The shed is among five buildings that comprise the last traditional smoked-herring facility in the U.S., and an organization called Lubec Landmarks has worked for almost 25 years to preserve it. Lubec Landmarks President Rachel Rubeor said legal tangles, including salvage rights claims by some Canadian citizens, could doom the building.
The Maine Arts Commission announced its selection Tuesday as part of the State Capitol Copper Dome Reuse Project. The artists will use century-old copper sheathing, which was replaced in 2014. The pieces vary in size, but average 20-by-36 inches.
Travis Dame of North Berwick takes nails out of reclaimed boards at Longleaf Lumber in Berwick. Reclaimed wood from Maine is getting top dollar as customers seek out quality and beauty. John Ewing/Staff Photographer
“It’s really become quite important that it has a provenance,” observed Kris Cornish, executive director of the Maine Wood Products Association. “They like the fact that they’re having their coffee on a piece of wood from a mill in New England that generated wool for uniforms at some point, and now it’s being re-used and not just trashed.”
At Counter Culture’s barista training center in New York City’s trendy SoHo, the maple flooring came from an 1840s-era textile mill in Biddeford. ©Alan Tansey Photo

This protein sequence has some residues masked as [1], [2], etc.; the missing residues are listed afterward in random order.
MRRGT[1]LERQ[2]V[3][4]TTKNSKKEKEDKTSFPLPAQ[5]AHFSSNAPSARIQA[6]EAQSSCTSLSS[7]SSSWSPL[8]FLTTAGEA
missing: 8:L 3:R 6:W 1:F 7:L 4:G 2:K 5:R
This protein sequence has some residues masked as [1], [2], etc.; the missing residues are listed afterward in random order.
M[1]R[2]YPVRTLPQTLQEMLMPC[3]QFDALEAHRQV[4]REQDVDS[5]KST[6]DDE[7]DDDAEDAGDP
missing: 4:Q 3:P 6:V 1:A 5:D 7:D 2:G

Matthew Stepp (left) and Mike Weston of Rusted Raven Furniture Co. upcycle furniture at their workshop in Hampden. Ashley L. Conti | BDN
Stepp and Weston are among several artists in Maine who are upcycling furniture and restoring old pieces.
Here at the RA we have a special place in our hearts for classic vehicle reuse. This project by Winkelman Architecture is awesome!
Comprehensive restoration of a 1959 Chevrolet Viking short bus. Designed to safely travel 12 passengers and driver on the road, it converts to guest quarters for two as two single beds or joined in the center as a queen. Complete with plumbing (toilet and sink) and power (120v and 12v)
Photo via Co.Design
To commemorate the 75th anniversary of the film, a group of local architects, sculptors, installation artists, and painters built the thing from reclaimed construction materials in one caffeine-filled 24-hour session, locking themselves in a warehouse and working from noon to noon to complete it.